The following info/consent documents are samples of how other researchers have created documents which provide the necessary consent information to participants. These are NOT meant to be templates but instead, provide samples of how communication of consent information can be approached.
The sample biomedical consent package is an example of how researchers provided complex information about research processes to their participants. It’s always a good idea to keep the body of the info/consent document relatively brief. Longer descriptions of processes and risks can be drawn out of the main body into Appendices attached to the consent form.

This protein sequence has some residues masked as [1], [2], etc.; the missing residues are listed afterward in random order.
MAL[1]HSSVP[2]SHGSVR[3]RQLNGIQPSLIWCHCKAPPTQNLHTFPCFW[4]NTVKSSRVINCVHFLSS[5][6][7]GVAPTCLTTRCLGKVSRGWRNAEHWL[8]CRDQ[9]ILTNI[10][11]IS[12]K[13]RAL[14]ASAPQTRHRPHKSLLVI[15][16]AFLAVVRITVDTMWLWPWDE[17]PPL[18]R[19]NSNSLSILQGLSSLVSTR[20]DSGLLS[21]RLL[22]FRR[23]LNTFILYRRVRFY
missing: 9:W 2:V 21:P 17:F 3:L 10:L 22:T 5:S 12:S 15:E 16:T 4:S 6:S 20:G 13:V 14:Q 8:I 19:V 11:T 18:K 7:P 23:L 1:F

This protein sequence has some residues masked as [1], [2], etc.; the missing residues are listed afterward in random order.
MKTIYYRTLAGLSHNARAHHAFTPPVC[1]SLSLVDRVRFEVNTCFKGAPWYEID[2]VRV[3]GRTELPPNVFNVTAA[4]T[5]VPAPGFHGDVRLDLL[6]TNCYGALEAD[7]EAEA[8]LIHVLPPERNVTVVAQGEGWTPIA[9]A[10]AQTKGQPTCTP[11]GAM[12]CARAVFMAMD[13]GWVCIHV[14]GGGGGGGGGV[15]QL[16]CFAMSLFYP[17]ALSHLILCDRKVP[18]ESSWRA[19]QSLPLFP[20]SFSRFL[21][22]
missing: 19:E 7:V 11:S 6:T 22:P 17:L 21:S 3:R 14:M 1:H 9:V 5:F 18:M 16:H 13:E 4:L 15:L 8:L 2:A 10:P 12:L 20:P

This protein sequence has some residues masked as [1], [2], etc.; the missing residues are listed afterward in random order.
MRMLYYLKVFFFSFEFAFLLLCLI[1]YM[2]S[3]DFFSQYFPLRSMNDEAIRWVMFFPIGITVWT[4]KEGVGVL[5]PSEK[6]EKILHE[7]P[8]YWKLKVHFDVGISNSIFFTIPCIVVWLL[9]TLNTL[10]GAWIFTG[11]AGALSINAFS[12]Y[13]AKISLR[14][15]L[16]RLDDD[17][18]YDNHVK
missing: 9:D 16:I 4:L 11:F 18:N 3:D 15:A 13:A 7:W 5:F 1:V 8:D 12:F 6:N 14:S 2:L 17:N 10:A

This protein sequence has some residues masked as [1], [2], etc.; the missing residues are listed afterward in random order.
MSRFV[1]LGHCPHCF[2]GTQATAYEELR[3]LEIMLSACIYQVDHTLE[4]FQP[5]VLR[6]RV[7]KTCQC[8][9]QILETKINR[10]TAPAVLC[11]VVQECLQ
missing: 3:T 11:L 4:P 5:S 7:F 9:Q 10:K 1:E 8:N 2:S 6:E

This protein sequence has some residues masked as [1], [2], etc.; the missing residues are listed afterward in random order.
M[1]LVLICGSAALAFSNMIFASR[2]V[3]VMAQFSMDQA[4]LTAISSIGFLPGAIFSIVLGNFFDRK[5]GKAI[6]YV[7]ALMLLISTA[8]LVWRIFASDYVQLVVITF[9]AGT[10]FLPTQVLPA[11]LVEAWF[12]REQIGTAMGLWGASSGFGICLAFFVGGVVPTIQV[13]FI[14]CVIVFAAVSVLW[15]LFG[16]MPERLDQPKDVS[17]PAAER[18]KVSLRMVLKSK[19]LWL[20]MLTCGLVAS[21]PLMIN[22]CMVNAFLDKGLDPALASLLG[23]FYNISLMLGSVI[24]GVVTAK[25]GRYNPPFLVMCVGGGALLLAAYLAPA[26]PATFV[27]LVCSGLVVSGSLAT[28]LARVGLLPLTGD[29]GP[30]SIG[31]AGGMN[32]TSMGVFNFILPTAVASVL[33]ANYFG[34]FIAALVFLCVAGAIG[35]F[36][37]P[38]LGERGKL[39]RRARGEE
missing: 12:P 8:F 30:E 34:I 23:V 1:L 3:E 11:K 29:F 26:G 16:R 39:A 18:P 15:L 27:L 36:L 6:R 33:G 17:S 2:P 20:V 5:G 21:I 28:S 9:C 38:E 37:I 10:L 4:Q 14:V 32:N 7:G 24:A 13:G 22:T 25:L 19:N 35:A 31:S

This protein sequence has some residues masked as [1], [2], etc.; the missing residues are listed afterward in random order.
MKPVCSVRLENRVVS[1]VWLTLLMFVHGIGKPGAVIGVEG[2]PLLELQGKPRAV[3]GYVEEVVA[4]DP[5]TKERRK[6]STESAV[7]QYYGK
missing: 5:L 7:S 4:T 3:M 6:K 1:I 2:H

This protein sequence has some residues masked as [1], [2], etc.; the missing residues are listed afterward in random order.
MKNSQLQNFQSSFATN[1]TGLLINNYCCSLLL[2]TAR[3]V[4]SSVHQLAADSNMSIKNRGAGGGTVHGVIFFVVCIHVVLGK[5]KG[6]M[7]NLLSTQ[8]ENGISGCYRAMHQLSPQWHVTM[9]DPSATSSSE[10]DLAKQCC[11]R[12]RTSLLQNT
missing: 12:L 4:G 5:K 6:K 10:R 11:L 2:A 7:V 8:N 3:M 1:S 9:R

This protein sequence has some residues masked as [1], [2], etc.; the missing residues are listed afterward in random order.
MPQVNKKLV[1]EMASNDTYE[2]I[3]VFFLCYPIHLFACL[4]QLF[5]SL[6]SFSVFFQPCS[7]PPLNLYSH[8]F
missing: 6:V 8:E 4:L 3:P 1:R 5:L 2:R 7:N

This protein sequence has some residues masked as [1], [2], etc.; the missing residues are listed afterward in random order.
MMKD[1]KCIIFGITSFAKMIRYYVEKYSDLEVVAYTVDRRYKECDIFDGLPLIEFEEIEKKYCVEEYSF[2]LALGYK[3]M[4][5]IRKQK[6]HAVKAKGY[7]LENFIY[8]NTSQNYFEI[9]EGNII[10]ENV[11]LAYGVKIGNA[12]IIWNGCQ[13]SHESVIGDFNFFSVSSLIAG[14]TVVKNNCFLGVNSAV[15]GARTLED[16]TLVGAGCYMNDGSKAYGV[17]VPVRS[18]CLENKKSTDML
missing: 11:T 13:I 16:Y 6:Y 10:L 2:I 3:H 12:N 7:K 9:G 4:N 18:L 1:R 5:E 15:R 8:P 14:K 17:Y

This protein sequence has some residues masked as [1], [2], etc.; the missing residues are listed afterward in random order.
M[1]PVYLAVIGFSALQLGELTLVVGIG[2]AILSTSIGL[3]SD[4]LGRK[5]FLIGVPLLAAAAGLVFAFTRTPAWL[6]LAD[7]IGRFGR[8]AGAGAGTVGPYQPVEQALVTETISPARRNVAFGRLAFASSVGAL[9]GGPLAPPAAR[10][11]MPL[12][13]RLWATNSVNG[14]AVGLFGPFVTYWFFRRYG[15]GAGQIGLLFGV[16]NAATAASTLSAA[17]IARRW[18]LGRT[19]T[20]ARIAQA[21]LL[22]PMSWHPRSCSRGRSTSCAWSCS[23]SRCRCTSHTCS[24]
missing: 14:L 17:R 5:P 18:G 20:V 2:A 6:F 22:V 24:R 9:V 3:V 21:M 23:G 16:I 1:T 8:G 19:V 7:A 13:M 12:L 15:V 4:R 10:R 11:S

Clinical Trials require some of the more complex consent documents – and links are available here to guidelines from Canadian and US sources. Note that these guidelines will likely pertain more readily to high risk pharmaceutical trials. As the risk decreases, so to does the need for stringent adherence to the guidelines.
- Health Canada - Requirements for Informed Consent Documents
- U.S. Food and Drug Administration - Informed Consent Information Sheet
Social Science Samples
Two samples of social science info/consent documents are provided. Researchers are encouraged to consider their participant ‘audience’ and write an info/consent document which will appeal to and be readily understood by that group. If you are interacting with an identifiable participant group, engaging with one or more members of that group to help write the info/consent document might be useful.
Researchers are encouraged to use creativity to communicate with participants. A formal template is not always the best choice.